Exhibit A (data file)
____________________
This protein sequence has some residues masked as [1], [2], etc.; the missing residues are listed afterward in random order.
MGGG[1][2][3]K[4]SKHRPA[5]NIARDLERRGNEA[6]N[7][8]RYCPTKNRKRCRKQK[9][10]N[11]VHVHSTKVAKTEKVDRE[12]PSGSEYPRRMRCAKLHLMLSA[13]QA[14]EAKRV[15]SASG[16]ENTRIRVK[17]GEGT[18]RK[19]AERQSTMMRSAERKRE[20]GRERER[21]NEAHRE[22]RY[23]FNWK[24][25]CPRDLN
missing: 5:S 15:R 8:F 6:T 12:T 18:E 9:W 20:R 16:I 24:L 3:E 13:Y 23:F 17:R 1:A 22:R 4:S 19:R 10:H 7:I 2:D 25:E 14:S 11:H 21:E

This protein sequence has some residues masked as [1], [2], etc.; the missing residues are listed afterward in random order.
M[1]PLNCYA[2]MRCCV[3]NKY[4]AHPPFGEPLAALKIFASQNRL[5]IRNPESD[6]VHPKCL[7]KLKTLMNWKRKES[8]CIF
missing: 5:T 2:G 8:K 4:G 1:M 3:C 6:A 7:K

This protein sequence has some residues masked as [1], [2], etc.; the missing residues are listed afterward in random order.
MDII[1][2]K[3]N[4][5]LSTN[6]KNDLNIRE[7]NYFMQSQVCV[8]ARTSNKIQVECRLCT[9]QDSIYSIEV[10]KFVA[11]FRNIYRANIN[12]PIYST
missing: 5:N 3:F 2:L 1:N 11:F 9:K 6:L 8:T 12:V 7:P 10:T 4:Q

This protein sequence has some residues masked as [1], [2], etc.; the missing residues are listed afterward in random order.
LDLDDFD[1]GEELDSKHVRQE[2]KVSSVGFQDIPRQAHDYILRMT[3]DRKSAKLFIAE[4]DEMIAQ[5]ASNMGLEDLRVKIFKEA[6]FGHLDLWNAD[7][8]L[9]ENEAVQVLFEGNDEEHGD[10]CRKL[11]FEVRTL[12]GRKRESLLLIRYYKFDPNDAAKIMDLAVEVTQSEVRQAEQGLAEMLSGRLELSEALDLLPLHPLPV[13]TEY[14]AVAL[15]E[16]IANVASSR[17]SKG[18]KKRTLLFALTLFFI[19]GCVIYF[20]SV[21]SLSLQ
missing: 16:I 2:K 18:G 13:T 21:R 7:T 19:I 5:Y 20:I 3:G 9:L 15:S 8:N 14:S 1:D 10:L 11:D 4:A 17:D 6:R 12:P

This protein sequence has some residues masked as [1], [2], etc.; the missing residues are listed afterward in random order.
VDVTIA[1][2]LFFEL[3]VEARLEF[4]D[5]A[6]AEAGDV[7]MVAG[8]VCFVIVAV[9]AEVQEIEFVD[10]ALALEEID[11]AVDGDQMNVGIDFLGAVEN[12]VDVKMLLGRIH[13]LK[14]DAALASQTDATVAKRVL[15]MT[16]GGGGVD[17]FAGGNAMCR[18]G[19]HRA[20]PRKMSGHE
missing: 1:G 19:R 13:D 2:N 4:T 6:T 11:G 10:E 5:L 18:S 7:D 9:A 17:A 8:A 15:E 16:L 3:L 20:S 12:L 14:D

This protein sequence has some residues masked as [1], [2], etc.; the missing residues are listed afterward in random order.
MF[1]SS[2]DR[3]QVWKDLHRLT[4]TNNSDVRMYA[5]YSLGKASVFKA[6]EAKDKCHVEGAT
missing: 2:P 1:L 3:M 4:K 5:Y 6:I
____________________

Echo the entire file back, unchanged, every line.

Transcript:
This protein sequence has some residues masked as [1], [2], etc.; the missing residues are listed afterward in random order.
MGGG[1][2][3]K[4]SKHRPA[5]NIARDLERRGNEA[6]N[7][8]RYCPTKNRKRCRKQK[9][10]N[11]VHVHSTKVAKTEKVDRE[12]PSGSEYPRRMRCAKLHLMLSA[13]QA[14]EAKRV[15]SASG[16]ENTRIRVK[17]GEGT[18]RK[19]AERQSTMMRSAERKRE[20]GRERER[21]NEAHRE[22]RY[23]FNWK[24][25]CPRDLN
missing: 5:S 15:R 8:F 6:T 12:T 18:E 9:W 20:R 16:I 24:L 3:E 13:Y 23:F 17:R 1:A 22:R 4:S 19:R 10:H 7:I 2:D 25:E 14:S 11:H 21:E

This protein sequence has some residues masked as [1], [2], etc.; the missing residues are listed afterward in random order.
M[1]PLNCYA[2]MRCCV[3]NKY[4]AHPPFGEPLAALKIFASQNRL[5]IRNPESD[6]VHPKCL[7]KLKTLMNWKRKES[8]CIF
missing: 5:T 2:G 8:K 4:G 1:M 3:C 6:A 7:K

This protein sequence has some residues masked as [1], [2], etc.; the missing residues are listed afterward in random order.
MDII[1][2]K[3]N[4][5]LSTN[6]KNDLNIRE[7]NYFMQSQVCV[8]ARTSNKIQVECRLCT[9]QDSIYSIEV[10]KFVA[11]FRNIYRANIN[12]PIYST
missing: 5:N 3:F 2:L 1:N 11:F 9:K 6:L 8:T 12:V 7:P 10:T 4:Q

This protein sequence has some residues masked as [1], [2], etc.; the missing residues are listed afterward in random order.
LDLDDFD[1]GEELDSKHVRQE[2]KVSSVGFQDIPRQAHDYILRMT[3]DRKSAKLFIAE[4]DEMIAQ[5]ASNMGLEDLRVKIFKEA[6]FGHLDLWNAD[7][8]L[9]ENEAVQVLFEGNDEEHGD[10]CRKL[11]FEVRTL[12]GRKRESLLLIRYYKFDPNDAAKIMDLAVEVTQSEVRQAEQGLAEMLSGRLELSEALDLLPLHPLPV[13]TEY[14]AVAL[15]E[16]IANVASSR[17]SKG[18]KKRTLLFALTLFFI[19]GCVIYF[20]SV[21]SLSLQ
missing: 16:I 2:K 18:G 13:T 21:R 7:T 19:I 5:Y 20:I 3:G 9:L 15:S 8:N 14:S 1:D 10:L 11:D 4:A 17:D 6:R 12:P

This protein sequence has some residues masked as [1], [2], etc.; the missing residues are listed afterward in random order.
VDVTIA[1][2]LFFEL[3]VEARLEF[4]D[5]A[6]AEAGDV[7]MVAG[8]VCFVIVAV[9]AEVQEIEFVD[10]ALALEEID[11]AVDGDQMNVGIDFLGAVEN[12]VDVKMLLGRIH[13]LK[14]DAALASQTDATVAKRVL[15]MT[16]GGGGVD[17]FAGGNAMCR[18]G[19]HRA[20]PRKMSGHE
missing: 1:G 19:R 13:D 2:N 4:T 6:T 11:G 10:E 5:L 18:S 7:D 9:A 17:A 8:A 15:E 16:L 3:L 20:S 12:L 14:D

This protein sequence has some residues masked as [1], [2], etc.; the missing residues are listed afterward in random order.
MF[1]SS[2]DR[3]QVWKDLHRLT[4]TNNSDVRMYA[5]YSLGKASVFKA[6]EAKDKCHVEGAT
missing: 2:P 1:L 3:M 4:K 5:Y 6:I